What’s the story behind this GERD treatment continuum?
(aka rainbow infographic)
This infographic is designed to represent the GERD patient’s symptom and treatment journey.
Blue Zone: Early disease is typically experienced as mild symptoms on an infrequent basis, and is often characterized simply as reflux or heartburn.
Patients begin treating their occasional reflux symptoms by making changes to their lifestyle:
- Adjusting diet—by eliminating specific foods, eating smaller more frequent meals, carefully timing meals
- Sleeping with the head in a 30 degree elevation allowing gravity to help stomach contents stay down.
- Taking over the counter medications like antacids and H2 blockers
At some point, patients suffering from more frequent symptoms may ask a healthcare professional about how to better treat or manage GERD. They are likely to be given a prescription for proton pump inhibitors (PPIs) which will help with most symptoms for a period of time.
Yellow Zone: For many, symptoms will be managed with medical therapy, although that therapy may need to be taken indefinitely. The key divider for many patients occurs when their symptoms are not adequately controlled by continued PPIs or even high dose PPIs. Despite medication, symptom frequency and severity continue.
Ongoing symptoms may indicate that there is an anatomic issue causing a patient’s reflux. At this point, thorough examination by a GERD specialist will help confirm whether or not this is true.
Orange zone: Notice the gap between the medical therapy and conventional surgical approaches. After examination of the anatomy, the patient may be told that the structures are not normal and are likely contributing to their regularly occurring and intensifying GERD symptoms. Patients are usually presented with the option of surgical intervention.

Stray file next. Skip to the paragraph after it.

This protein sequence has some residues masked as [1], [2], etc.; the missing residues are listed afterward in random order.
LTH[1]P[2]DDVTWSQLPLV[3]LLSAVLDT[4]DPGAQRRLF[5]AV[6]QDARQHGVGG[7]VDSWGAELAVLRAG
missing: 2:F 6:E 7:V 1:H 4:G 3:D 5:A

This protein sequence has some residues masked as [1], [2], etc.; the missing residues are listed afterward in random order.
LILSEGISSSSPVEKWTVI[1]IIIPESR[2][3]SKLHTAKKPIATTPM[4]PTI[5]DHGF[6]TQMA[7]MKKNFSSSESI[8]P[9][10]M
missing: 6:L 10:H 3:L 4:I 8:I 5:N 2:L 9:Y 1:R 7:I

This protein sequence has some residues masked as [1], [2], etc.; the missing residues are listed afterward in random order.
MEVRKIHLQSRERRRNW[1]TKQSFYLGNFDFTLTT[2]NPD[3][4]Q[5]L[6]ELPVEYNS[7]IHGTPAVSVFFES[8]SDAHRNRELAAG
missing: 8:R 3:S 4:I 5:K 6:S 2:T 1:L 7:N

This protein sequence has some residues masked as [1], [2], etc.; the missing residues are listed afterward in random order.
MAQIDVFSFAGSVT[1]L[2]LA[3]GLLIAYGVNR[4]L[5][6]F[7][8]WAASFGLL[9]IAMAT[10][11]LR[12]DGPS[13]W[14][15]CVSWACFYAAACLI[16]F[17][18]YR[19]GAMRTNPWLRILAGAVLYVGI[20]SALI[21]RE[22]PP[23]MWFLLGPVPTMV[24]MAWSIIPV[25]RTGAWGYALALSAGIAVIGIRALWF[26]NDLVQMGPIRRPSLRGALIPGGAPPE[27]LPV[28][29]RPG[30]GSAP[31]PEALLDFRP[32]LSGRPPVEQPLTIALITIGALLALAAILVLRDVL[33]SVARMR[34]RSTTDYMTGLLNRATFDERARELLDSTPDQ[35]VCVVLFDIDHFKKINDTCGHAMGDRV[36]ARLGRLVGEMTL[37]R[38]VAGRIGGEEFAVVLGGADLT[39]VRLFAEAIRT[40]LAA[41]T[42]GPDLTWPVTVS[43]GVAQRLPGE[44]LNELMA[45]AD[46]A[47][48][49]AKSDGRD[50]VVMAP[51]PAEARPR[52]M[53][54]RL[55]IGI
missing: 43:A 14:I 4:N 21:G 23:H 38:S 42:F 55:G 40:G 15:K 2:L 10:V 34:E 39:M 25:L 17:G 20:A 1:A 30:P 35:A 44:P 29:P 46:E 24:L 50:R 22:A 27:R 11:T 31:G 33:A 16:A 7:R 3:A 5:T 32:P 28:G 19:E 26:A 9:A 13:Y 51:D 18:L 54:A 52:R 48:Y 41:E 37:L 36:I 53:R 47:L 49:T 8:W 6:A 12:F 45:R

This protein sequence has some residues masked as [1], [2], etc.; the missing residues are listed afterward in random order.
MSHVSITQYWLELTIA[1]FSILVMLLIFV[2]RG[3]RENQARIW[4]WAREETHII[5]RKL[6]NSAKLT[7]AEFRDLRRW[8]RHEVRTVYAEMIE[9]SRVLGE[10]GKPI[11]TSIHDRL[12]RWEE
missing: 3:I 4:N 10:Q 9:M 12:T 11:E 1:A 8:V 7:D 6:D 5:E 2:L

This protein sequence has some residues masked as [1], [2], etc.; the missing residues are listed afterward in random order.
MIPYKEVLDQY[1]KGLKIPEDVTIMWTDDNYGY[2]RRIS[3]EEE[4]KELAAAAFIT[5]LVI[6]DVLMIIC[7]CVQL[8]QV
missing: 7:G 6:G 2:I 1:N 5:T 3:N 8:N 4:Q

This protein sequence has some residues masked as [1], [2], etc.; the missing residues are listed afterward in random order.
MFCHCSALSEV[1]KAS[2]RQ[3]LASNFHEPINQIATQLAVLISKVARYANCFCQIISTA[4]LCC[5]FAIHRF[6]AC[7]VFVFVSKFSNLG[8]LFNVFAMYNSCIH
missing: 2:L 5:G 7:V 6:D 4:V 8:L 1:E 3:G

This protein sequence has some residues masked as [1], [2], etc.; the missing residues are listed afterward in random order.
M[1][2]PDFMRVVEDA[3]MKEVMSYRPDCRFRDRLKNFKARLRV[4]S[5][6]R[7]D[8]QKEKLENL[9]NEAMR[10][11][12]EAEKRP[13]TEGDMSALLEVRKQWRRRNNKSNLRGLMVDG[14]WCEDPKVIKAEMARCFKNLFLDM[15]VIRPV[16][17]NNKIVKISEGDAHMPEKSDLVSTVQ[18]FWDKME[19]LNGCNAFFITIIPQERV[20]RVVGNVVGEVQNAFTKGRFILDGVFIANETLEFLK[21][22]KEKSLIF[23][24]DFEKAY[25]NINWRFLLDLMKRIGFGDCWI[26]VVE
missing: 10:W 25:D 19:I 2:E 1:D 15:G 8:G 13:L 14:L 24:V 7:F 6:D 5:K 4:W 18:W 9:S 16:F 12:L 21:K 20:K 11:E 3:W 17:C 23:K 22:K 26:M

Traditional surgery has a well-documented risk/reward profile. GERD symptoms are frequently resolved; however that resolution may also come with a new and different set of symptoms (difficulty swallowing, gas bloat, flatulence)—side-effects from traditional surgery.
When faced with this trade off, a patient and their physician may decide to delay anatomical correction with traditional surgical methods until anatomy has broken down to a point where symptoms are severe and mostly uncontrolled by any medications and lifestyle modifications.
Ideally, a better way to fill the gap would be a minimally invasive procedural intervention that:
- corrects anatomy, restoring the gastroesophageal junction to more normal function
- provides relief from GERD symptoms as well as or better than lifestyle and medications
- does not introduce a new set of side-effects.
Green, Yellow, Orange, and Red Zones: After seven years of clinical study and more than 40 published papers, the TIF procedure has emerged as a method to fill that treatment gap without making any cuts into the body. Because the TIF procedure is performed through the mouth, there are no incisions making it less invasive then traditional or laparoscopic surgery; this contributes to a low number of reported complications. Clinical data has demonstrated that the TIF procedure can control reflux symptoms better than PPI therapy(1) and avoids the long-term complications associated with traditional surgery(2).